Amongst many items mentioned in the recent Autumn Statement the Chancellor George Osborne has said he will replace the traditional paper Tax Disc with an electronic version.
There will be split opinions on this as some will agree that as there is already in place the computer systems to record, update, and remind us that our vehicle exercise duty is expiring it is about time to move into the electronic age. Do we really need to have the extra cost of printing and posting a piece of paper to each and every motorist?
Others, traditionalists you may say will be sad to see the 93 year old tax disc disappear from our windscreens. They will argue that by going electronic we could see confusion in the system. In circumstances such as buying a used vehicle how will you know the vehicle is licenced, and when does it expire?
There is also the cynic who may question what will happen with the extra data collected by the new system. Will this be sold on to make profit?
At present there are some 44 million tax discs issues each year and the vast majority of Vehicle Exercise Duty (VED) evaders were caught by police on their Automatic Number Plate Recognition systems (ANPR). The DVLA have reported that around 200,000 unlicensed vehicles were reported either by members of the public, the authorities, or both. They have also stated evasion is estimated at 0.6% the second lowest figure ever.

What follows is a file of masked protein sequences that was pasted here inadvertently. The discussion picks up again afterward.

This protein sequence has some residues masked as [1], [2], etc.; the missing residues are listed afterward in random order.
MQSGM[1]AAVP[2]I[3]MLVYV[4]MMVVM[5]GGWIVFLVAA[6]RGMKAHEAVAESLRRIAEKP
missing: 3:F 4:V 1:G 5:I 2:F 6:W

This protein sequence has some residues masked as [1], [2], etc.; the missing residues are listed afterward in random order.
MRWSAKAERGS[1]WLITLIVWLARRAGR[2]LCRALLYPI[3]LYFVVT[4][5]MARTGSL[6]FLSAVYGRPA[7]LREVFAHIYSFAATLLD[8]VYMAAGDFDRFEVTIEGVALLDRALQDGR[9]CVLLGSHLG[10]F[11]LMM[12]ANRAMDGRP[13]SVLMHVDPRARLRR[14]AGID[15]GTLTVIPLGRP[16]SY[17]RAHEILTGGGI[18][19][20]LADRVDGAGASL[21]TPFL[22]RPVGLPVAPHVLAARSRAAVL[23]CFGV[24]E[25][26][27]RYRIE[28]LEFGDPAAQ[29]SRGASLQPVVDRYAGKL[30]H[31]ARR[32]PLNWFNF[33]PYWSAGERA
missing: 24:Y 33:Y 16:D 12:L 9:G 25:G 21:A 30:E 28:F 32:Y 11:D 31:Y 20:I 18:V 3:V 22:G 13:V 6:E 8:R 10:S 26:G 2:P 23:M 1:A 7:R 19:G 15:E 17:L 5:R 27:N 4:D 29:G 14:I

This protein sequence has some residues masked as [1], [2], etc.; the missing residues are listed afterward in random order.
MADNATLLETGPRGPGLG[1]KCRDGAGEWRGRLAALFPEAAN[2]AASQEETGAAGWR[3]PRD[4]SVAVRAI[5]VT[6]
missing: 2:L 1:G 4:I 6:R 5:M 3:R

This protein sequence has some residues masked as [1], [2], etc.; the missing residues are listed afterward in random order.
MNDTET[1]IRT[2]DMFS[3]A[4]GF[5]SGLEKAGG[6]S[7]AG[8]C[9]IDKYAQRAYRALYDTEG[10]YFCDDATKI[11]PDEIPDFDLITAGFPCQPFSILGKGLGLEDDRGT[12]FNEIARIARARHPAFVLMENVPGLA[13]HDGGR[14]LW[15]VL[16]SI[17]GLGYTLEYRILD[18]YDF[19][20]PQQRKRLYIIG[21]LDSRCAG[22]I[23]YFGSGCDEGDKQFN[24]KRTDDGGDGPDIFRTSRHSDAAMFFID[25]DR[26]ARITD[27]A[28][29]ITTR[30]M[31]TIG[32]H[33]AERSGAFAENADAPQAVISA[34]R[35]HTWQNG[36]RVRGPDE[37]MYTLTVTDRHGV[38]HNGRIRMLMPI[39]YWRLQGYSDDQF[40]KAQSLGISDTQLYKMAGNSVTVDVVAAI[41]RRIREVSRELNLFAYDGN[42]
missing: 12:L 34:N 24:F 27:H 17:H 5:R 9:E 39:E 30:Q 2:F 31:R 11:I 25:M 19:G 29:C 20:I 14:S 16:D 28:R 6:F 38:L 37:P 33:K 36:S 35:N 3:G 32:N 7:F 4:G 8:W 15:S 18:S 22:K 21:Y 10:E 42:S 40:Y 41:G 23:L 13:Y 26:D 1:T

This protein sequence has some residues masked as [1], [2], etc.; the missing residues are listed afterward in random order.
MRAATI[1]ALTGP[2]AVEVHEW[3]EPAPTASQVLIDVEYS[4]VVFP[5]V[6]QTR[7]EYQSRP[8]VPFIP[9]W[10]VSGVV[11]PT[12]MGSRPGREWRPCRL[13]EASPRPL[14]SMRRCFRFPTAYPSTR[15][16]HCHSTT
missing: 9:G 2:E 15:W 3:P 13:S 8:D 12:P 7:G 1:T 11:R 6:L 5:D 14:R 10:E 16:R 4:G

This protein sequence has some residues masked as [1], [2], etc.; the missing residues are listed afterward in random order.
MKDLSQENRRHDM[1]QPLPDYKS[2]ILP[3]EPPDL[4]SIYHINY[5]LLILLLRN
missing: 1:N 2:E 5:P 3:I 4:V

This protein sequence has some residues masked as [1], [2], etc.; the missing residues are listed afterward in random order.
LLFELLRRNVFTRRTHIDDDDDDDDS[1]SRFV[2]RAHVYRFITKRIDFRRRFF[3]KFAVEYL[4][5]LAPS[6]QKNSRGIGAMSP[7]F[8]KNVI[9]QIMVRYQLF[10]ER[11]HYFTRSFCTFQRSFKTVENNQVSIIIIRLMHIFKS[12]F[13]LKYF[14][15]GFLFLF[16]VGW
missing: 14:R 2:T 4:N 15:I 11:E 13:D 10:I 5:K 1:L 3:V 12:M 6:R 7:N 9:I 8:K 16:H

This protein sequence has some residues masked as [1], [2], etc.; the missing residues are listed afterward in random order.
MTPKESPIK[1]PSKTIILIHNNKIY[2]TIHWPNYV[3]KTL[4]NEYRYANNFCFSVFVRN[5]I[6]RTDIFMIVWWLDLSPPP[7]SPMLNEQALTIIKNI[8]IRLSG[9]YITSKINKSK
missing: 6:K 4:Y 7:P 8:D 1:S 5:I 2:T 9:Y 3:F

The other major change to way we buy our VED will be the option to pay over direct debit. This would cost 5% more than paying in one go.
There is also good news from the Autumn Statement as the Chancellor has also stated that the planned rise of 2p per litre of fuel next year has been scrapped.